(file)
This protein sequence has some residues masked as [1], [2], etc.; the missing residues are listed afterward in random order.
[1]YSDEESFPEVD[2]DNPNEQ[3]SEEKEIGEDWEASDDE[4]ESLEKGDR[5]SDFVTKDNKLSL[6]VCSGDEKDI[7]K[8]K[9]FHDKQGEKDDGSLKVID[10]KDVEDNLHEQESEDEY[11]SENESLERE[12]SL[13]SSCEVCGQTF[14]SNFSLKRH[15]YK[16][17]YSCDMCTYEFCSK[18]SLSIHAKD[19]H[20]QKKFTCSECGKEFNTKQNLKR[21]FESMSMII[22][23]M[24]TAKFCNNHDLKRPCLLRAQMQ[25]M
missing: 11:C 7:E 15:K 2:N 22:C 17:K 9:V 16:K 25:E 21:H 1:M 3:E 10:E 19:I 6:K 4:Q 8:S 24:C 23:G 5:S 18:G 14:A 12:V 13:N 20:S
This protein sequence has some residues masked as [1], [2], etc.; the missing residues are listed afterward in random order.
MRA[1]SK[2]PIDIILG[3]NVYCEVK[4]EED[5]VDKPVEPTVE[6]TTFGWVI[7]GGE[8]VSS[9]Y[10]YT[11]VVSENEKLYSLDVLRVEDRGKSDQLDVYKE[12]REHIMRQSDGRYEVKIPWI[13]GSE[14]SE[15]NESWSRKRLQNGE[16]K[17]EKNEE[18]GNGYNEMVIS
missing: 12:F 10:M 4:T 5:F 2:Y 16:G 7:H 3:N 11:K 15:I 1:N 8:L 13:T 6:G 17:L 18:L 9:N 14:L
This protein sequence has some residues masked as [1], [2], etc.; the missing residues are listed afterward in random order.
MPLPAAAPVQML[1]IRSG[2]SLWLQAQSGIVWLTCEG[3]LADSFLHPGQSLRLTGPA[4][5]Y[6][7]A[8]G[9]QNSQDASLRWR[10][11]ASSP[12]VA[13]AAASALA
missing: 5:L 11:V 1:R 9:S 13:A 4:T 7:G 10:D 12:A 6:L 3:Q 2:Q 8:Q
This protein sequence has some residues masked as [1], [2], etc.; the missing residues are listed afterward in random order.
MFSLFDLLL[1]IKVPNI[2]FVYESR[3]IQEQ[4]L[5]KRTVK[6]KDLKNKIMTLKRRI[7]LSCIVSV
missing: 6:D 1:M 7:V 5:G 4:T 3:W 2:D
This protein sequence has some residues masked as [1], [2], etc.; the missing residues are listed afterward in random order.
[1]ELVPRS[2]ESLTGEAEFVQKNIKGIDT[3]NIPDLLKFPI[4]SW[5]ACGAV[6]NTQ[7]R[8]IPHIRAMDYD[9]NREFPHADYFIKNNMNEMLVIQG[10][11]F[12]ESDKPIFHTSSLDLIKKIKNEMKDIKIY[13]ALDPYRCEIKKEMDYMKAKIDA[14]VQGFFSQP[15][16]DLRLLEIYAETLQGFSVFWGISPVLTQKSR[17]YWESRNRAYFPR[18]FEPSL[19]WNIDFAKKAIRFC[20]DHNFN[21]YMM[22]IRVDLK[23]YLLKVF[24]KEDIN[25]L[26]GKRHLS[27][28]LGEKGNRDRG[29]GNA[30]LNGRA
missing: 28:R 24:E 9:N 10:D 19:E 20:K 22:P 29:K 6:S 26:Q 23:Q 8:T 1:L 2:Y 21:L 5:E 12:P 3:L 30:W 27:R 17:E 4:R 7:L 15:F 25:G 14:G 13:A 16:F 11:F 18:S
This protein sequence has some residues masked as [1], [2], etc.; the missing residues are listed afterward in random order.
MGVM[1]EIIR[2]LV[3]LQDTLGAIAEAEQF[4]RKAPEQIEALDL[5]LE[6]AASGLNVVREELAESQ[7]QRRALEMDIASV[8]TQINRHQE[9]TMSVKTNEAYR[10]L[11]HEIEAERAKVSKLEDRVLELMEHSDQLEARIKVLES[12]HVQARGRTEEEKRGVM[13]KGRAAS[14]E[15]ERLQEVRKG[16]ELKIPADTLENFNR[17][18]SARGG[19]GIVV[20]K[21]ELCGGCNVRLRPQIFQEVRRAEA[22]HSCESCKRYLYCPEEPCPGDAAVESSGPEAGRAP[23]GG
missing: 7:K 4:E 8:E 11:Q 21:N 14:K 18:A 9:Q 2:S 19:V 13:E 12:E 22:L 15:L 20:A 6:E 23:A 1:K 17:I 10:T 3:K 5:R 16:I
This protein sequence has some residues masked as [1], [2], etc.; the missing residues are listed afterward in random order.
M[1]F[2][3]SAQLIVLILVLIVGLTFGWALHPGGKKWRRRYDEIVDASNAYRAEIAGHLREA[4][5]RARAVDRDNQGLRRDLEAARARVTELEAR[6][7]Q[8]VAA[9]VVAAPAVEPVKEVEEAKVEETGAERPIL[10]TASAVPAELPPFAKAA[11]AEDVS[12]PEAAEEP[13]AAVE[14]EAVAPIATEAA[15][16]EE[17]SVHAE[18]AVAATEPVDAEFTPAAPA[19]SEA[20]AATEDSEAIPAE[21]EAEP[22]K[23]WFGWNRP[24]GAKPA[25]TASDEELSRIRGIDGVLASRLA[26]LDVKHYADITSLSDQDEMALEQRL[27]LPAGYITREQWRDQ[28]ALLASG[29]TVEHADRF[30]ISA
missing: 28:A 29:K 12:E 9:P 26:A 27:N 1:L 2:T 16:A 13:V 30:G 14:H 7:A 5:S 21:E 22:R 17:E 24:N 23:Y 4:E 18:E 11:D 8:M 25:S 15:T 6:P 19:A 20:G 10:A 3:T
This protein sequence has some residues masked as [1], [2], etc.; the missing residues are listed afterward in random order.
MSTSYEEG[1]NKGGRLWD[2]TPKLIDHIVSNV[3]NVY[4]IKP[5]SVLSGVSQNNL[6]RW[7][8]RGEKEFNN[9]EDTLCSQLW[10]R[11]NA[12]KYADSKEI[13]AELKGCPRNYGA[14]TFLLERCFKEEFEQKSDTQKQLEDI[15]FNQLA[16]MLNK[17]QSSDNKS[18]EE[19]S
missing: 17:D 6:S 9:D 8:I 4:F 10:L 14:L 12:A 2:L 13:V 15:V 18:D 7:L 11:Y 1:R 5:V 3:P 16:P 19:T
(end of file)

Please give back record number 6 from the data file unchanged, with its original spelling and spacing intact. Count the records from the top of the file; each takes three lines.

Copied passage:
This protein sequence has some residues masked as [1], [2], etc.; the missing residues are listed afterward in random order.
MGVM[1]EIIR[2]LV[3]LQDTLGAIAEAEQF[4]RKAPEQIEALDL[5]LE[6]AASGLNVVREELAESQ[7]QRRALEMDIASV[8]TQINRHQE[9]TMSVKTNEAYR[10]L[11]HEIEAERAKVSKLEDRVLELMEHSDQLEARIKVLES[12]HVQARGRTEEEKRGVM[13]KGRAAS[14]E[15]ERLQEVRKG[16]ELKIPADTLENFNR[17][18]SARGG[19]GIVV[20]K[21]ELCGGCNVRLRPQIFQEVRRAEA[22]HSCESCKRYLYCPEEPCPGDAAVESSGPEAGRAP[23]GG
missing: 7:K 4:E 8:E 11:Q 21:N 14:K 18:A 9:Q 2:S 19:V 13:E 12:E 22:L 15:L 20:A 6:E 23:A 1:K 17:I 10:T 3:K 5:R 16:I